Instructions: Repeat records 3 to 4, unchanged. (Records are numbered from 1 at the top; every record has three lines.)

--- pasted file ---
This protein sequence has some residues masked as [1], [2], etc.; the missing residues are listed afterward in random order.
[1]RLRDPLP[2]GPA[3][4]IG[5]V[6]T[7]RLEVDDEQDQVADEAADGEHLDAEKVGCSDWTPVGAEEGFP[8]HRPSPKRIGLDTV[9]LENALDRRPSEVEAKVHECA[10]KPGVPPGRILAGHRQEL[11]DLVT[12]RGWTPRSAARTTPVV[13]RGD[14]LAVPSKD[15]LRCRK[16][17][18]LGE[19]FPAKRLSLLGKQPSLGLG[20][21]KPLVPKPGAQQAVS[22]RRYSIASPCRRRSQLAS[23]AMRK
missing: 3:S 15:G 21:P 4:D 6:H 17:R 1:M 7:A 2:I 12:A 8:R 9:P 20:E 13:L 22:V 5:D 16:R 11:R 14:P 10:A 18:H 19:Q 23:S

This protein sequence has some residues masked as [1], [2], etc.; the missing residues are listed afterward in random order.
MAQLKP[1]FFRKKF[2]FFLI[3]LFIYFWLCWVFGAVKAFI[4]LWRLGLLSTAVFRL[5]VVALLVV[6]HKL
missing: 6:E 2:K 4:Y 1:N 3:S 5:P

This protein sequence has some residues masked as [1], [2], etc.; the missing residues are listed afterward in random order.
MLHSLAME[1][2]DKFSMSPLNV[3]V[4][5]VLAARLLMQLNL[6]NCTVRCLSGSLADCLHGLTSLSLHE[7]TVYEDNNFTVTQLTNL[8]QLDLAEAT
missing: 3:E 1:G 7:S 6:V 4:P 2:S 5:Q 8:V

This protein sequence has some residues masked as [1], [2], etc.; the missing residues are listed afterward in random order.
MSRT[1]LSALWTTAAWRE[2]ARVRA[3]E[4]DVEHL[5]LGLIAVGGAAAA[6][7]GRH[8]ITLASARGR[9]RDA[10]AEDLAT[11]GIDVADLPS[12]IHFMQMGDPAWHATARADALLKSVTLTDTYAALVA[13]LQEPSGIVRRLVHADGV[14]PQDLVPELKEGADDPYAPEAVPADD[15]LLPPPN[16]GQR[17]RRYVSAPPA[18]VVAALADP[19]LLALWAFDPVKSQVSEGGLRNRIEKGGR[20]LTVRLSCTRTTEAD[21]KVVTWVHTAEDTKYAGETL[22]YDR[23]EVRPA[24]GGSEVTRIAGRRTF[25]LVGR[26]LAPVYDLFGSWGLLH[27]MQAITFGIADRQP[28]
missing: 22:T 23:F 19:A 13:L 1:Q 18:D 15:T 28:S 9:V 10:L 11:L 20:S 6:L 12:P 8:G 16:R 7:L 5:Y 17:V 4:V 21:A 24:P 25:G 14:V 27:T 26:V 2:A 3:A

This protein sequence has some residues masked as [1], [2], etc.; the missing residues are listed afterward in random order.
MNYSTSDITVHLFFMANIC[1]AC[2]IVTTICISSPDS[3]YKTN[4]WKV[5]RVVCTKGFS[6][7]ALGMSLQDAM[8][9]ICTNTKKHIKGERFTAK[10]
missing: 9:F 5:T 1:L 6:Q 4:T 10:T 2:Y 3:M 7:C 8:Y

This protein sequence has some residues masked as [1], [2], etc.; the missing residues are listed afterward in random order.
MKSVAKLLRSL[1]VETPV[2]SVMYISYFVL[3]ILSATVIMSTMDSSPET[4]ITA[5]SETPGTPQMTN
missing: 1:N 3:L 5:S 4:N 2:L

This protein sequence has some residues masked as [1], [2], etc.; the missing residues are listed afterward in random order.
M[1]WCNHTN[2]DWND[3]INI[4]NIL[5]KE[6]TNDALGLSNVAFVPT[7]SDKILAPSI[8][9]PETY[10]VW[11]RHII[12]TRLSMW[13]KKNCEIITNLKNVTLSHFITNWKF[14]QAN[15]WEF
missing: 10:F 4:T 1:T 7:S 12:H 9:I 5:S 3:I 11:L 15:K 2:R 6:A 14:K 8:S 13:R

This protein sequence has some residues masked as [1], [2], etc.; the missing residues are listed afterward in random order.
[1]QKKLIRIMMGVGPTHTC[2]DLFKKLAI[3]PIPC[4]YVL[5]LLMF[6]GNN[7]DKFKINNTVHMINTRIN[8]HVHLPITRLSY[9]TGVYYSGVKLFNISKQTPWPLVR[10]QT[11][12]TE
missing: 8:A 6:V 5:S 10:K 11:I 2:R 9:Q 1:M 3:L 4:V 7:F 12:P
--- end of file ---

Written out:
This protein sequence has some residues masked as [1], [2], etc.; the missing residues are listed afterward in random order.
MLHSLAME[1][2]DKFSMSPLNV[3]V[4][5]VLAARLLMQLNL[6]NCTVRCLSGSLADCLHGLTSLSLHE[7]TVYEDNNFTVTQLTNL[8]QLDLAEAT
missing: 3:E 1:G 7:S 6:V 4:P 2:S 5:Q 8:V

This protein sequence has some residues masked as [1], [2], etc.; the missing residues are listed afterward in random order.
MSRT[1]LSALWTTAAWRE[2]ARVRA[3]E[4]DVEHL[5]LGLIAVGGAAAA[6][7]GRH[8]ITLASARGR[9]RDA[10]AEDLAT[11]GIDVADLPS[12]IHFMQMGDPAWHATARADALLKSVTLTDTYAALVA[13]LQEPSGIVRRLVHADGV[14]PQDLVPELKEGADDPYAPEAVPADD[15]LLPPPN[16]GQR[17]RRYVSAPPA[18]VVAALADP[19]LLALWAFDPVKSQVSEGGLRNRIEKGGR[20]LTVRLSCTRTTEAD[21]KVVTWVHTAEDTKYAGETL[22]YDR[23]EVRPA[24]GGSEVTRIAGRRTF[25]LVGR[26]LAPVYDLFGSWGLLH[27]MQAITFGIADRQP[28]
missing: 22:T 23:F 19:A 13:L 1:Q 18:D 15:T 28:S 9:V 10:L 11:L 20:S 6:L 12:P 8:G 16:R 7:L 5:Y 17:V 4:V 21:A 24:P 25:G 14:V 27:T 26:V 2:A 3:A